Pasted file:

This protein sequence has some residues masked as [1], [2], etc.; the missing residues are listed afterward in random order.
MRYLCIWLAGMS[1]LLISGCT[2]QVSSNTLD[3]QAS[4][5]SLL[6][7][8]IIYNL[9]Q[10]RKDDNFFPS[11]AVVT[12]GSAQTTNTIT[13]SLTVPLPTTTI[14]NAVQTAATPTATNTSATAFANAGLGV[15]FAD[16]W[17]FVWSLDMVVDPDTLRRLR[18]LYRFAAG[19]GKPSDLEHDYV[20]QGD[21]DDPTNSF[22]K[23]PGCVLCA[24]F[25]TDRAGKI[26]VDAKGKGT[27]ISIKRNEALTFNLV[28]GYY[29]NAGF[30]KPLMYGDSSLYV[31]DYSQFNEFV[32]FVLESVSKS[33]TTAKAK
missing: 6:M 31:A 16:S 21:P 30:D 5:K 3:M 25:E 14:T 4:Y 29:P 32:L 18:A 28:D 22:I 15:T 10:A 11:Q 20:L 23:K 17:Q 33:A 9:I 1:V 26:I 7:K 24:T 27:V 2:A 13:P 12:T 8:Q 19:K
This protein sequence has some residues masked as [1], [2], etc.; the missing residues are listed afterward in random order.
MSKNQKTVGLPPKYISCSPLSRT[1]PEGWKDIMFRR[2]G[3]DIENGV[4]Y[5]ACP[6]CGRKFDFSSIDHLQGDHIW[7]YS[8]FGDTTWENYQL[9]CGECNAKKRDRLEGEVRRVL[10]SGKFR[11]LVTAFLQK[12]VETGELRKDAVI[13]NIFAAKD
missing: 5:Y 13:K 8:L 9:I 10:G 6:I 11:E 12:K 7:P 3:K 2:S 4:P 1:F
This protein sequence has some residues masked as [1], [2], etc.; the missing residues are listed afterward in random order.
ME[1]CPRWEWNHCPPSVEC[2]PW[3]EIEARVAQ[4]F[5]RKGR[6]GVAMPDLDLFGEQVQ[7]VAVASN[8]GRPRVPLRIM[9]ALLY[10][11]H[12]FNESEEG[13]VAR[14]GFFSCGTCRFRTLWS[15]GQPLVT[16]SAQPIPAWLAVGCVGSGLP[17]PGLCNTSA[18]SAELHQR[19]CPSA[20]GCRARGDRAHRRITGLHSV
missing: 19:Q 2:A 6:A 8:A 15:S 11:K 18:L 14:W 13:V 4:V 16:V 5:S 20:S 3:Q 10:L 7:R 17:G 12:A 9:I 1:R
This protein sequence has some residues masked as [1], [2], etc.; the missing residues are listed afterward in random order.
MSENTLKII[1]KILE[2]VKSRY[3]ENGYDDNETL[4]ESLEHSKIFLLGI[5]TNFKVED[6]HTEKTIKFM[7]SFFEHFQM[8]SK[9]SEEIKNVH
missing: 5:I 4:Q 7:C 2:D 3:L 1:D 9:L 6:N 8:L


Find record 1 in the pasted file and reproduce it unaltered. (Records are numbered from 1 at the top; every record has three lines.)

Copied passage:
This protein sequence has some residues masked as [1], [2], etc.; the missing residues are listed afterward in random order.
MRYLCIWLAGMS[1]LLISGCT[2]QVSSNTLD[3]QAS[4][5]SLL[6][7][8]IIYNL[9]Q[10]RKDDNFFPS[11]AVVT[12]GSAQTTNTIT[13]SLTVPLPTTTI[14]NAVQTAATPTATNTSATAFANAGLGV[15]FAD[16]W[17]FVWSLDMVVDPDTLRRLR[18]LYRFAAG[19]GKPSDLEHDYV[20]QGD[21]DDPTNSF[22]K[23]PGCVLCA[24]F[25]TDRAGKI[26]VDAKGKGT[27]ISIKRNEALTFNLV[28]GYY[29]NAGF[30]KPLMYGDSSLYV[31]DYSQFNEFV[32]FVLESVSKS[33]TTAKAK
missing: 6:M 31:A 16:S 21:P 30:D 5:K 3:M 25:E 14:T 4:Y 29:P 32:L 18:A 28:D 22:I 15:T 10:A 11:Q 20:L 23:K 17:Q 33:A 9:I 1:V 26:I 7:K 24:T 27:V 2:A 13:P 12:T 8:Q 19:K